I’ll pick up one of their sensors. Is it this one? I had no idea that TheSmartestHouse was Zooz. Zooz support is bar none the best support I’ve ever encountered in the world of technology.


Yep that’s the one. Depending on where you install it, you can opt to hard-wire it with a little bit of soldering. I’ve done this to as many sensors as I could. Can use the same power adapter for a bunch of these sensors as they hardly take any juice. Will save money and time changing batteries!

Does that run up into your attic? I don’t have any easy way to get wires to where the sensors would go. Might just have to pony up for the batteries.

Hopefully I get a little use out of them before needing batteries.

The new version uses a single CR123A battery so it will last much longer on it than on the 2 AAA batteries from the previous version. You should get around a year of battery life with average use.

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Yep, goes up to the attic where I plugged the power adapter in a socket that was up there. That same power adapter has about 12 sensors on it.

I still have a bunch of sensors with batteries that I am constantly changing. Wish I could hard wire them all but if they last for at least 9 months then I am ok with that.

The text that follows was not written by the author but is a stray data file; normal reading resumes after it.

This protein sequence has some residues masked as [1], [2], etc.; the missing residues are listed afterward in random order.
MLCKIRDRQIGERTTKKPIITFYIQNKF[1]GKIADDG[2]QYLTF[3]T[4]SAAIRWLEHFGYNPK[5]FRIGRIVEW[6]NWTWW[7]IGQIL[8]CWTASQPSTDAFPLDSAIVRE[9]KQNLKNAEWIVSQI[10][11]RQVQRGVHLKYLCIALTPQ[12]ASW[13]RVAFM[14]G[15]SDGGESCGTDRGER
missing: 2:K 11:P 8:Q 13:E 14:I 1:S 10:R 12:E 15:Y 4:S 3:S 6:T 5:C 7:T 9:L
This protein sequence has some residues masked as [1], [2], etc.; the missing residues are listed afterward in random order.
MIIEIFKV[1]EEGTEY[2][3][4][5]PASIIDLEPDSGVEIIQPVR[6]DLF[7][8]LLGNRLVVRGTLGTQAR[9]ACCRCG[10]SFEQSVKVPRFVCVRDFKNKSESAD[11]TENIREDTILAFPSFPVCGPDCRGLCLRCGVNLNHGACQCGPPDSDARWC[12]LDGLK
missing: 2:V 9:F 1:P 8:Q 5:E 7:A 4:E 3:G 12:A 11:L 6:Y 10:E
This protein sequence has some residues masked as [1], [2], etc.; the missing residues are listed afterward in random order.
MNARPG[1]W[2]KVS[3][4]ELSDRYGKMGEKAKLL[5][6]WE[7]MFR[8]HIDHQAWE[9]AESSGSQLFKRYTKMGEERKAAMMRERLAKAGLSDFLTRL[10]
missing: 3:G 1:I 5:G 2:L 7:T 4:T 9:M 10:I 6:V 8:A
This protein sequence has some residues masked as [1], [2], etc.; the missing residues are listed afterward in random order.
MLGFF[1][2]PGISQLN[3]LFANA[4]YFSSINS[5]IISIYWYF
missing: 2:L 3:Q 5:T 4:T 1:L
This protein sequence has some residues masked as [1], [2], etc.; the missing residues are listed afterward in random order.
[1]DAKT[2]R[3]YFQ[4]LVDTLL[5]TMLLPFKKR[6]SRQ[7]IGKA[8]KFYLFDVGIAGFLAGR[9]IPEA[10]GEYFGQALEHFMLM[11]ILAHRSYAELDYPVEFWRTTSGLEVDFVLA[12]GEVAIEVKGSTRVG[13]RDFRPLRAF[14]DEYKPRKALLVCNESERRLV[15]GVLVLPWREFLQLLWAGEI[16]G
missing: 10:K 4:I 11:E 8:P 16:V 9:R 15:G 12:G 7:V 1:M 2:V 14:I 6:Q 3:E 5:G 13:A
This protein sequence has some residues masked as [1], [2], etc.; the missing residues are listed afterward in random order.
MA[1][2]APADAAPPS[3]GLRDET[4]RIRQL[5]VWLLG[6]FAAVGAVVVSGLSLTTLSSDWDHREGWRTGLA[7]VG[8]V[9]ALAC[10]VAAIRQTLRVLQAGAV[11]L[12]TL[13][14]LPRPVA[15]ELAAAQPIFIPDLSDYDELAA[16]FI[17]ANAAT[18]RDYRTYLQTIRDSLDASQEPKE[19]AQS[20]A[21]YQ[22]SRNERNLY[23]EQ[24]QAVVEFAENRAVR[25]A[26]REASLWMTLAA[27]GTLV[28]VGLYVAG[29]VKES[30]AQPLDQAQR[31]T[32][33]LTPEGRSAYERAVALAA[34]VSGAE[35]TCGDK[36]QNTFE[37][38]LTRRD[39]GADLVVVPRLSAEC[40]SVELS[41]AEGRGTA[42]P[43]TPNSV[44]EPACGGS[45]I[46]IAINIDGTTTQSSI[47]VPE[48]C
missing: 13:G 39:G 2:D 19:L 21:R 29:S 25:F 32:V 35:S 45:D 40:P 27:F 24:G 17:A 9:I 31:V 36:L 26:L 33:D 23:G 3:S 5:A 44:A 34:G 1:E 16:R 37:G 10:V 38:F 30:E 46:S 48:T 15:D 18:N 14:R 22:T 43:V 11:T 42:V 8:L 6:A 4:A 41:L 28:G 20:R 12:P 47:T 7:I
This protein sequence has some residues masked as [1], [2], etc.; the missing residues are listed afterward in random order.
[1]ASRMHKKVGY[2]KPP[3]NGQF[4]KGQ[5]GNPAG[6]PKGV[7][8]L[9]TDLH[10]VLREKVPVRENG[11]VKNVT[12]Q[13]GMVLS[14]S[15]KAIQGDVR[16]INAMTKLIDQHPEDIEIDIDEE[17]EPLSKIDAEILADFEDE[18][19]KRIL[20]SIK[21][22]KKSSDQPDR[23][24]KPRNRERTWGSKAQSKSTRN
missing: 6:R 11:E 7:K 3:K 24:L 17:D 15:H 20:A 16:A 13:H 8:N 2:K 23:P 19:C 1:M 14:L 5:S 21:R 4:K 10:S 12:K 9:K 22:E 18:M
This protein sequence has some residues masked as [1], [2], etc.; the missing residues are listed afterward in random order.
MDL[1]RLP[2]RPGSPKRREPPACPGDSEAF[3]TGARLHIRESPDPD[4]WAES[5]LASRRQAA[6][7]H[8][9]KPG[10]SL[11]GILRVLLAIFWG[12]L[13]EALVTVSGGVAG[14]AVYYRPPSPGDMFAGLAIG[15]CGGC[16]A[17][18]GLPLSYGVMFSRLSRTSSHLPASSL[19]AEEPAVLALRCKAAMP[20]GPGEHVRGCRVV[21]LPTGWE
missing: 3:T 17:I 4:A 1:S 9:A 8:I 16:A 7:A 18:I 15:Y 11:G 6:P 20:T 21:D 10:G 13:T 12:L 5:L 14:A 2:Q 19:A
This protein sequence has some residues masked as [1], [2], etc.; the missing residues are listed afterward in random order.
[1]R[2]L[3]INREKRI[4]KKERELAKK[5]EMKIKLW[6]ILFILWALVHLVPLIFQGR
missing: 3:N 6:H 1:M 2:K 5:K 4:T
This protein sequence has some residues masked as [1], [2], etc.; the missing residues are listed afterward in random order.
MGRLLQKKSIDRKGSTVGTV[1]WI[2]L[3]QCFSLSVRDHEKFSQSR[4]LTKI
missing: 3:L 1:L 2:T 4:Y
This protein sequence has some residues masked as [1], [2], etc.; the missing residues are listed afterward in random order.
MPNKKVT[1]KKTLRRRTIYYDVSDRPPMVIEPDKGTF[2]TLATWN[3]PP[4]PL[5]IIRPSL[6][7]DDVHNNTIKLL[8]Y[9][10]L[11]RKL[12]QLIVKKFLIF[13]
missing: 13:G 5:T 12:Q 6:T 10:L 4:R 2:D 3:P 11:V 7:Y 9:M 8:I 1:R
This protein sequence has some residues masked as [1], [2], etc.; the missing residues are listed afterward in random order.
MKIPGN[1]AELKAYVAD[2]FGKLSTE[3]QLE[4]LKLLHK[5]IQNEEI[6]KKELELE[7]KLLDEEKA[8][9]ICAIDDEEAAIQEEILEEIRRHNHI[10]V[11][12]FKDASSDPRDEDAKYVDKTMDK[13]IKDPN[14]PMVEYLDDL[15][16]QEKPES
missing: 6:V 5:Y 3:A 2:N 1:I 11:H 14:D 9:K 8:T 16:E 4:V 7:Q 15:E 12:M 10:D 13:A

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Holy cow, that’s a lot of battery powered sensors! Sounds like you might be just the person to ask about them. Do you have a sensor of choice for different things (motion, doors, etc?).

I’m also having issues wrapping my head around the wireless sensors. Every set of instructions I’ve read, tells you to pair the device with the hub when you’re a few feet away. If that’s the case and you move the sensor to its final location, will it get it’s routes updated? Basically, how will it ever know about the rest of the mesh network, if it doesn’t know its neighbors?

I know you can do a network repair, but my understanding is that wireless sensors don’t wake up for the repair.

Perhaps I’m getting off track and should open a new thread?

I can attest to this. I installed a Zooz 4 in 1 in my bathroom over a month ago to measure humidity and control the bathroom fan. It has the CR123A battery. As of this date the battery level still reads 100%! The humidity control works great. I am using it with a DTH from @krlaframboise.

I am using a Webcore piston similar to the one posted by @rontalley above. The current settings that seem to work now (in San Antonio Tx) are… turn on fan upon a rise in relative humidity above 55%. Turn off fan upon a drop in relative humidity below 54%. Turn off fan if fan stays on for 30 minutes for any reason. I may have to adjust the setpoints during the winter months. We will see.

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I use that automation.